Skip to content Skip to main navigation

Community

Quality childcare in a
welcoming & supportive environment

Compulsory School Uniforms?

By johnboy - 16 February 2006 70

The Canberra Times is reporting on Katy Gallagher’s efforts to sound out the feasability of compulsory school uniforms in ACT Government schools.

Personally I’m in favour but I’m sure you all have thoughts on the matter.

UPDATED: The Canberra Times has more on what’s looking like a concerted campaign, the first tentative kite having flown well.

What’s Your opinion?


Post a comment
Please login to post your comments, or connect with
70 Responses to
Compulsory School Uniforms?
lenny 3:49 pm 16 Feb 06

johnboy your way behind, supre and Jeans West are way out..

lenny 3:48 pm 16 Feb 06

johnboy you way behind, i hear supre is on its way out..

Absent Diane 3:46 pm 16 Feb 06

If I ran a school I would have one rule.. wear your m*#$%rF#cking collars down unless you are playing cricket and under no circumstances can you call your pink shirt salmon… that would be it… extra grades for togas and thoughtful haircuts

Big Al 3:28 pm 16 Feb 06

I don’t see a problem with it. Most school uniform garments are still going to be cheaper that kitting out your kids in whatever “must-have” garments their peers are pressuring them to wear – that and has anyone had a look at what kids wear – it may as well be a uniform anyway!

To say that it suppresses individuality is a lame argument – kids will always find a way – if not through clothes then through hair-style, sporting prowess, academic achievement (or on the downside under-achievement), the books that they read, the company that they keep.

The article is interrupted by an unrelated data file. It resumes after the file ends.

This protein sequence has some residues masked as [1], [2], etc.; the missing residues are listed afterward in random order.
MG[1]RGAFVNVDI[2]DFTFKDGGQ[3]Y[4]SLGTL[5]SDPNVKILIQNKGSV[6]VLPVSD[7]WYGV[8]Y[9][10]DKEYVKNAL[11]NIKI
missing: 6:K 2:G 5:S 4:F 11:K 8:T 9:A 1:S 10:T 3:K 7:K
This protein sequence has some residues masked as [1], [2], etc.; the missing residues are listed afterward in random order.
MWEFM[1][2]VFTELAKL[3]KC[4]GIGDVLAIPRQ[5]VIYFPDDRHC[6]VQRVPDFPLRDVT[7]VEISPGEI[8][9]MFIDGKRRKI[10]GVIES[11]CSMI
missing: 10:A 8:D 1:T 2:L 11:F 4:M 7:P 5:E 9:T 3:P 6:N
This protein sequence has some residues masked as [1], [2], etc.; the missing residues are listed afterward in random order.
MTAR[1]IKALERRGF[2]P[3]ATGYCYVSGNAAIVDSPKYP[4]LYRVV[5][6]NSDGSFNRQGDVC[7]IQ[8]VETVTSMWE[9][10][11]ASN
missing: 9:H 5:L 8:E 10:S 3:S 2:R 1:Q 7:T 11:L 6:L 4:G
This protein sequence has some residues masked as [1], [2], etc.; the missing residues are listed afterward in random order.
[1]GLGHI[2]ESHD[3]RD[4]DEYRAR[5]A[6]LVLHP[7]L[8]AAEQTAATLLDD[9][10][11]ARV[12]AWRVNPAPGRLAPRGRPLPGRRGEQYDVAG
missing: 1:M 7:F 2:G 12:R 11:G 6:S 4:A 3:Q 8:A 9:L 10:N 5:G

Believe it or not, kids crave boundaries and ritual – it helps them to define their world, to push boundaries safely and to find comfort in what are often unusual circumstances.

I wouldn’t be surprised if the people arguing against uniforms because they might stifle their poor Johnnies individuality are the same ones that stare blankly at the police officer on their door-step at 3.00am and ask “Why the hell should I know where my 14 year old son is – what he gets up to is his business …”

Bring back the cane too…

Blossy 3:26 pm 16 Feb 06

Even if uniforms were expensive, I’d rather spend on expensive uniforms than the greater expense (in terms of money, time, tears and parent-child stand-offs) of trying to compromise with my teen on non-uniform school clothes.

Bring on the uniforms – easier for the parents, they are a great leveller, and if the kids don’t like it, stiff!

Aren’t I a harsh mother?

johnboy 3:26 pm 16 Feb 06

clothes, peircing’s, appearance in general.

make them wear the same clothes and BE different people rather than just dressed differently.

caf 3:23 pm 16 Feb 06

Oh yeah, I get that, I just meant that it sounds a bit like “Resources will be permitted to express their individuality through choosing one of the following approved accessories.” I don’t really have a strong opinion on the uniform thing anyway, colour code seems like a decent compromise to me.

Mr_Shab 3:15 pm 16 Feb 06